What makes a film a “design film”? Are we thinking of a documentary that specifically addresses the topic of design? Of a film that, while exploring other themes, shows design and its impact on our lives? Or is perhaps a “design film” one that, because of how it was conceived, shot and edited, represents design as applied to cinematography? To answer this question, Alice Rawsthorn, a leading name in design journalism – and probably the most creative contributor to the field – and Guest Curator for the 2019 edition of MDFF, presents a selection of ten films to demonstrate that the definition of “design film” can encompass all these things, going so far as to touch on themes such as consumerism, industrialisation and pollution. Design as an attitude is also the title of one of Rawsthorn’s latest works.
Now in its seventh year, Milano Design Film Festival – 24-27 October 2019 at Anteo Palazzo del Cinema, Milan – is an eagerly awaited yearly rendezvous with cinema and design. It brings together stories of architects and designers, styles, avant-garde movements and investigations into major social issues. A four-day event that, like every year, offers the public a wide selection of films and a variety of talks and debates. The aim is to acquaint viewers with the latest conceptions of design and architecture, by addressing the notion that everything around us is related to design. As the Hungarian painter and photographer László Moholy-Nagy, a leading exponent of Bauhaus, claimed, the design is not a profession, but rather an inclination.
Ultimately, each film in the programme speaks to everybody and tells the story of every individual. In the opening film, Boris Benjamin Bertram’s The Human Shelter, the Danish director takes us on a poetic and anthropological journey to discover the places we call “home”. The documentary seeks to explore how the notion of shelter, of refuge, can change depending on the circumstances. By presenting contemporary life, even in its most extreme settings, – a New York studio, a slum, a six-square-metre Tokyo room – Bertram launches a reflection on the relationship between humans and the political, climatic and social geography of their habitat. The film fits perfectly into this edition’s programme, developed by curators Antonella Dedini and Silvia Robertazzi together with Porzia Bergamasco. The title of MDFF 2019 is in fact Mind The Gap – an invitation to grasp the difference, observe change and ponder over the digital revolution that directly involves us by altering the way we relate to others, as well as with the objects that surround us.
They will talk about Artificial Intelligence, with a film selection that investigates a future woven by machines with algorithmic threads. Featuring in this section: Elevation by Marcus Fairs and Oliver Manzi, produced by prominent British online magazine Dezeen, explores how drones have changed our perception of archi- tecture; More Human Than Human by Femke Wolting and Tommy Pallotta opens a reflection on creativity in the robot era; in Maxim Pozdorovkin’s The Truth About Killer Robots, journalists, engineers and philosophers analyse incidents in which humans fell victim to robots, showing how AI, if unmonitored, can become a threat.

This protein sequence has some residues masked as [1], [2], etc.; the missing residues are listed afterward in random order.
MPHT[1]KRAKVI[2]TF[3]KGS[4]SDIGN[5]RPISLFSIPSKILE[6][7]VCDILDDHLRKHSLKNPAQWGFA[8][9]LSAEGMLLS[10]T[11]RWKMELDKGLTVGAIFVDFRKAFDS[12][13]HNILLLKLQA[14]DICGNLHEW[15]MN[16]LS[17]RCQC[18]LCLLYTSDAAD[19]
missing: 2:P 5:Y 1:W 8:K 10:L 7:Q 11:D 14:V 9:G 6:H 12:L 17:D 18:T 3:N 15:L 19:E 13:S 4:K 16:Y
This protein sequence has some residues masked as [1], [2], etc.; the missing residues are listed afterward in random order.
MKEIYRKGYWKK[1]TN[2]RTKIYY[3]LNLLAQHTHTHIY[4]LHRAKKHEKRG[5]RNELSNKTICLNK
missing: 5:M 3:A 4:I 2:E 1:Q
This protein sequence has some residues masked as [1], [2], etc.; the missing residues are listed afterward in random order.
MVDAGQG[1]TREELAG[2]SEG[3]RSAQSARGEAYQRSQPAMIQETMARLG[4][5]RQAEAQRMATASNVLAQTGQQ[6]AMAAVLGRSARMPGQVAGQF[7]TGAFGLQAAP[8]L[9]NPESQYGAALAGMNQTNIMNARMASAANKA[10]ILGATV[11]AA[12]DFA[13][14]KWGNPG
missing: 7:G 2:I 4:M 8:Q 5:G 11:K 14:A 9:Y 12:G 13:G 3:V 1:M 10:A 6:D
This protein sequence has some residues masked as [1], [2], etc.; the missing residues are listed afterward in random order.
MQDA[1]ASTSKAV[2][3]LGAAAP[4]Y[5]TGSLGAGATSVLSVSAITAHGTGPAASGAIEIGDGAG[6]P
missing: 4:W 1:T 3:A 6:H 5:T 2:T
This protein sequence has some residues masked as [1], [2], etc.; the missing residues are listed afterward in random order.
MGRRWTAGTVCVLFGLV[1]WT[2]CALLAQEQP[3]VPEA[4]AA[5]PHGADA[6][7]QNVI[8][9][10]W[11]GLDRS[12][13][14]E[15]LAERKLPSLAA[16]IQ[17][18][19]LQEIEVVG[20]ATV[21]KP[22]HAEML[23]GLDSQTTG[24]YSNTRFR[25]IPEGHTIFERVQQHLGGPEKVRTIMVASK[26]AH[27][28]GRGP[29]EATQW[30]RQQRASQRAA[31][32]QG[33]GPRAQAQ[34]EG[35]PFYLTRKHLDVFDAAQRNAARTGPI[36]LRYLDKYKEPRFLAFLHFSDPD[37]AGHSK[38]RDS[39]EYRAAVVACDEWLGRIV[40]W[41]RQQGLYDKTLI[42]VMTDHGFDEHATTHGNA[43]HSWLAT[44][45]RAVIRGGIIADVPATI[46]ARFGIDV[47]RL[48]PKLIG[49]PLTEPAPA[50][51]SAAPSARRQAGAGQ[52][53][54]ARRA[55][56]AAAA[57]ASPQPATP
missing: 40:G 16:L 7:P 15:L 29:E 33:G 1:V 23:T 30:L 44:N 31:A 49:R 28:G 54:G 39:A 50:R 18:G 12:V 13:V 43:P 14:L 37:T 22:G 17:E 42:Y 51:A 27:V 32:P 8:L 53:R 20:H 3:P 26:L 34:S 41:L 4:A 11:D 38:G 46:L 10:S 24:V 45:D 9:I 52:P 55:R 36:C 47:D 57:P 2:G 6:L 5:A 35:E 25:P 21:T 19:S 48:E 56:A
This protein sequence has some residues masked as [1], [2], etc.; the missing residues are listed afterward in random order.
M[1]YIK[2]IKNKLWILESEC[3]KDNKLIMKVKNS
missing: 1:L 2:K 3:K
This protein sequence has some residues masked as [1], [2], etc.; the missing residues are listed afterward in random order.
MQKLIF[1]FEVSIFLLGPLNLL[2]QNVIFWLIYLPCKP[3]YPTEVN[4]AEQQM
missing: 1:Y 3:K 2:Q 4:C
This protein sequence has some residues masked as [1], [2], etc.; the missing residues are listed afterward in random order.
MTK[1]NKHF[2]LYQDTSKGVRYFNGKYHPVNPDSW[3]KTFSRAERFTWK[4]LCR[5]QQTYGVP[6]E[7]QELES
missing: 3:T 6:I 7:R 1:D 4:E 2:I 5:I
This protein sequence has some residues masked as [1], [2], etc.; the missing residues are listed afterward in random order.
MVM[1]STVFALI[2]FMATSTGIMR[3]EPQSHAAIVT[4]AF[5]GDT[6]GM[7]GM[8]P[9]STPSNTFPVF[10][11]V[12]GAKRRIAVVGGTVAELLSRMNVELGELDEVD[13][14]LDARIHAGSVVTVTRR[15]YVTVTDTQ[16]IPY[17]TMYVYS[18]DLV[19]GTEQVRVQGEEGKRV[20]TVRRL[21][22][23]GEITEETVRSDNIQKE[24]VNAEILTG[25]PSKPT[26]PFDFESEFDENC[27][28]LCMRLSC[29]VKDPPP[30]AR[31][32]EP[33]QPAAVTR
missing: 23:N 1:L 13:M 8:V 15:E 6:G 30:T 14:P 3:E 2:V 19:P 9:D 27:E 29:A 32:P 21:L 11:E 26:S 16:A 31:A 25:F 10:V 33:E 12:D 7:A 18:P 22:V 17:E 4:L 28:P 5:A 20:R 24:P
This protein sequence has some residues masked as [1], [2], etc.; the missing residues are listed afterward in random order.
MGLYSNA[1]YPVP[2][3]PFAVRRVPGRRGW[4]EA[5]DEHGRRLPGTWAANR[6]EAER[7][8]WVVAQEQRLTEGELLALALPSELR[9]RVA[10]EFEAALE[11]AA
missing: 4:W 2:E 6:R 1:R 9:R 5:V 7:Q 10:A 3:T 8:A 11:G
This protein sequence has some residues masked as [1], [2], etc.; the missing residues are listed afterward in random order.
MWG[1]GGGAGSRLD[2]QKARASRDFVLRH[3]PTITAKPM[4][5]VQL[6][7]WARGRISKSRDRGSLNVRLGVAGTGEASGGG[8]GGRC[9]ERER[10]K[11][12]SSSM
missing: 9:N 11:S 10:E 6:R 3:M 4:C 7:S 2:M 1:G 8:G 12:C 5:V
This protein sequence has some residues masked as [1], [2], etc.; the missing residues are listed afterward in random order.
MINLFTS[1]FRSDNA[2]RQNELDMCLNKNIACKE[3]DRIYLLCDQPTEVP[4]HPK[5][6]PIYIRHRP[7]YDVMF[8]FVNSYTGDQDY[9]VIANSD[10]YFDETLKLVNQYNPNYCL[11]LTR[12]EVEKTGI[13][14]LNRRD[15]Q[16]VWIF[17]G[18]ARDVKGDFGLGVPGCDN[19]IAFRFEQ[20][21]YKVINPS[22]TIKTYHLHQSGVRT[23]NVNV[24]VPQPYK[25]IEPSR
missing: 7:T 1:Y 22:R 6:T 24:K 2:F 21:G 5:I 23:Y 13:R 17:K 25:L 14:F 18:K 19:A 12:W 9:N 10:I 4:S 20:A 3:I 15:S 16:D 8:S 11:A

The section Art of Thinking is a collection of stories connected to the design world and of cinematic experimentations, such as the original online performance Operation Jane Walk by artists Leonhard Müllner and Robin Klengel or Martin Cries by Jonathan Vinel – 16 minutes of pathos created using the graphic engine of videogame Grand Theft Auto V.
Thought-provoking documentary Push by Fredrik Gertten, winner of the Politiken Audience Award 2019, investigates the relationship between the financial world, the real estate sector and the housing crisis through conversations with Roberto Saviano, Joseph Stiglitz, Leilani Farha (UN Special Rapporteur on the Right to Housing) and Saskia Sassen. In a similar vein, Daniel Kötter’s Hashti Tehran portrays the Iranian city’s urban challenge, its suburbs and highly complex social reality. Finally, Milo Admi’s Mirabilia Urbis paints a picture of Rome through the writings of journalist and environmentalist Antonio Cederna, from post- war reconstruction to the shanty towns, through to the fight for housing in the 1970s.
The 2019 edition will maintain a strong interest in the biographical genre. Among the many titles in this space: the Italian preview of City Dreamers by Joseph Hillel; Bauhaus Women by Gregor Schnitzler; Harry Seidler: Modernist by Daryl Delora (Italian preview); Barbara Stauffacher Solomon: Visions Not Previously Seen by Christian Bruno, Kurt Keppeler, Nataliija Vekic; Corrado Levi Marrakech Theorie (2006-2019) by Alice Guareschi.
Design will be the focus of the opening night (October 23, an invite-only event at Triennale Milano Teatro), culminating in the Italian premiere of Chair Times. A History of Seating by Heinz Bütler (Switzerland, 2018, 90’). Created in collaboration with Vitra Design Museum, the film tells the evolution of industrial design, its key players and avant-garde movements – the makers of design history, through Rolf Fehlbaum’s exclusive chair collection. The screening will be presented by Fehlbaum, in conversation with Stefano Boeri, President of Triennale Milano. Greeting our visitors will be two special guests for the evening, Mayor of Milan Giuseppe Sala and Guest Curator Alice Rawsthorn. Rawsthorn will make two more appearances at Anteo Palazzo del Cinema on October 24: at 11:30am, for a conversation with Fehlbaum before the public screening of Bütler’s film, and at 8:30pm, for her lecture introducing Alain Tanner’s Une ville à Chandigarh.
Another highlight of the Festival will be the talk preceding Ornamento e Delitto, the only film by Aldo Rossi, Gianni Braghieri and Franco Raggi, directed by Luigi Durissi for the 13th Milan Triennale (1973). The documentary will be presented in the version recently restored by the Cineteca di Bologna. Architects Braghieri and Raggi, together with Chiara Spangaro of Fondazione Aldo Rossi, will transport us back to that unique creative and political season thanks to the support of Marazzi Ceramiche, sponsor of the Festival since the first edition.
The artisanal tradition of Italian brands will be reflected in the film produced by Lualdi: Doors Lualdi Stories, directed by Francesca Molteni with texts by journalist Patrizia Scarzella. Architect Cino Zucchi will join them to present the film – a web of stories, focusing on a family’s first artistic carpentry workshop, founded in 1860: deep roots that managed to evolve into an international business, now a leader of Italian design, known for its exclusive partition systems. Latta e Caffè by Antonello Matarazzo is an ode to the poetic, visionary works of Neapolitan architect Riccardo Dalisi: a story of Italian craftsmanship, originality and creativity that is apt to represent the mission of the newborn Design Italy platform: researching, celebrating and promoting – also commercially – the creativity and uniqueness of Italian design abroad. Design Italy is a new sponsor of the Festival.